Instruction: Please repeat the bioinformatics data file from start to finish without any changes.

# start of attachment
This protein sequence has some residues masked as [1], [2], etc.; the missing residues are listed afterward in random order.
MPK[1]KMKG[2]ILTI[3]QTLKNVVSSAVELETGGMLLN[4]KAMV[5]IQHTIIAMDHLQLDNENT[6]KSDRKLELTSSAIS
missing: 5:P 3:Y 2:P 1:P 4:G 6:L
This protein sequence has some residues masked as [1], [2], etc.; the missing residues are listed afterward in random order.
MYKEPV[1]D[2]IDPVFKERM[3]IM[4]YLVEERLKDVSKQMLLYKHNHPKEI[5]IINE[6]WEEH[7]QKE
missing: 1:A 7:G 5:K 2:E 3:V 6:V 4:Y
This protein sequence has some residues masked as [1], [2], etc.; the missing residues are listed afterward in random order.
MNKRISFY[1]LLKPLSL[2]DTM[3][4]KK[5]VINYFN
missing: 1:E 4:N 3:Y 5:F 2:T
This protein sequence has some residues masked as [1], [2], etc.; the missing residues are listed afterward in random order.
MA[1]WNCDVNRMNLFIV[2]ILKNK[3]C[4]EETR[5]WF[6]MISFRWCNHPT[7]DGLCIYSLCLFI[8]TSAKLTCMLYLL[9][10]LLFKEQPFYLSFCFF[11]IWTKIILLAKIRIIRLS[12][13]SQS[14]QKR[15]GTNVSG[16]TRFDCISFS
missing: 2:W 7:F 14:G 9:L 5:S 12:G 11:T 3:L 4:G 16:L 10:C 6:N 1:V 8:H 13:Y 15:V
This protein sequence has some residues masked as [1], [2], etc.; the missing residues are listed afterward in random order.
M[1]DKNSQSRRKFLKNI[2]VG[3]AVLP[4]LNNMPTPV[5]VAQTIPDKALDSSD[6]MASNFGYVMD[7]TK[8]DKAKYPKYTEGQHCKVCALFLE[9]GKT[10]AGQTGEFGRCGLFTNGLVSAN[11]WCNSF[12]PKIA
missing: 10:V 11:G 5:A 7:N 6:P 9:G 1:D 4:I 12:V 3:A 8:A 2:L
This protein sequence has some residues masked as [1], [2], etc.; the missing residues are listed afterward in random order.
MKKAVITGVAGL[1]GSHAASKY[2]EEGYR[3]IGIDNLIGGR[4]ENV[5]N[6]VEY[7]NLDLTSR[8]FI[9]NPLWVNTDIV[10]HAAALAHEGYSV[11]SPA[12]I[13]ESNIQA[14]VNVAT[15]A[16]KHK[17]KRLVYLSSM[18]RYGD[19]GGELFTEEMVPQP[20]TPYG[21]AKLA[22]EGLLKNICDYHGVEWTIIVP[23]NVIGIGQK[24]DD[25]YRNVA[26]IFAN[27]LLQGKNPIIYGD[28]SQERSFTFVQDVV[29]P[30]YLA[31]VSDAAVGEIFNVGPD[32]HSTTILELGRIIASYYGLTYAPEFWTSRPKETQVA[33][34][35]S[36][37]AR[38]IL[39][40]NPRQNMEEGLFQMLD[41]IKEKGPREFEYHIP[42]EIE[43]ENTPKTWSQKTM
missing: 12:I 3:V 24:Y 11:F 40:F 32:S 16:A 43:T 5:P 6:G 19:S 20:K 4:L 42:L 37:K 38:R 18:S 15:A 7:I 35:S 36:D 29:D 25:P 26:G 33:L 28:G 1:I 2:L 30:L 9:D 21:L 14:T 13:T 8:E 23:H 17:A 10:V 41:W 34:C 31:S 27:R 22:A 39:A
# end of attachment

This protein sequence has some residues masked as [1], [2], etc.; the missing residues are listed afterward in random order.
MPK[1]KMKG[2]ILTI[3]QTLKNVVSSAVELETGGMLLN[4]KAMV[5]IQHTIIAMDHLQLDNENT[6]KSDRKLELTSSAIS
missing: 5:P 3:Y 2:P 1:P 4:G 6:L
This protein sequence has some residues masked as [1], [2], etc.; the missing residues are listed afterward in random order.
MYKEPV[1]D[2]IDPVFKERM[3]IM[4]YLVEERLKDVSKQMLLYKHNHPKEI[5]IINE[6]WEEH[7]QKE
missing: 1:A 7:G 5:K 2:E 3:V 6:V 4:Y
This protein sequence has some residues masked as [1], [2], etc.; the missing residues are listed afterward in random order.
MNKRISFY[1]LLKPLSL[2]DTM[3][4]KK[5]VINYFN
missing: 1:E 4:N 3:Y 5:F 2:T
This protein sequence has some residues masked as [1], [2], etc.; the missing residues are listed afterward in random order.
MA[1]WNCDVNRMNLFIV[2]ILKNK[3]C[4]EETR[5]WF[6]MISFRWCNHPT[7]DGLCIYSLCLFI[8]TSAKLTCMLYLL[9][10]LLFKEQPFYLSFCFF[11]IWTKIILLAKIRIIRLS[12][13]SQS[14]QKR[15]GTNVSG[16]TRFDCISFS
missing: 2:W 7:F 14:G 9:L 5:S 12:G 11:T 3:L 4:G 16:L 10:C 6:N 1:V 8:H 13:Y 15:V
This protein sequence has some residues masked as [1], [2], etc.; the missing residues are listed afterward in random order.
M[1]DKNSQSRRKFLKNI[2]VG[3]AVLP[4]LNNMPTPV[5]VAQTIPDKALDSSD[6]MASNFGYVMD[7]TK[8]DKAKYPKYTEGQHCKVCALFLE[9]GKT[10]AGQTGEFGRCGLFTNGLVSAN[11]WCNSF[12]PKIA
missing: 10:V 11:G 5:A 7:N 6:P 9:G 1:D 4:I 12:V 3:A 8:A 2:L
This protein sequence has some residues masked as [1], [2], etc.; the missing residues are listed afterward in random order.
MKKAVITGVAGL[1]GSHAASKY[2]EEGYR[3]IGIDNLIGGR[4]ENV[5]N[6]VEY[7]NLDLTSR[8]FI[9]NPLWVNTDIV[10]HAAALAHEGYSV[11]SPA[12]I[13]ESNIQA[14]VNVAT[15]A[16]KHK[17]KRLVYLSSM[18]RYGD[19]GGELFTEEMVPQP[20]TPYG[21]AKLA[22]EGLLKNICDYHGVEWTIIVP[23]NVIGIGQK[24]DD[25]YRNVA[26]IFAN[27]LLQGKNPIIYGD[28]SQERSFTFVQDVV[29]P[30]YLA[31]VSDAAVGEIFNVGPD[32]HSTTILELGRIIASYYGLTYAPEFWTSRPKETQVA[33][34][35]S[36][37]AR[38]IL[39][40]NPRQNMEEGLFQMLD[41]IKEKGPREFEYHIP[42]EIE[43]ENTPKTWSQKTM
missing: 12:I 3:V 24:Y 11:F 40:F 32:S 16:A 43:T 5:P 6:G 19:S 20:K 4:L 42:L 37:K 38:R 18:S 15:A 7:I 35:S 36:D 29:D 25:P 26:G 33:L 28:G 1:I 2:L 30:L 9:D 21:L 14:T 13:T 8:E 23:H 17:A 10:V 41:W 34:C 31:S 27:R 22:A 39:A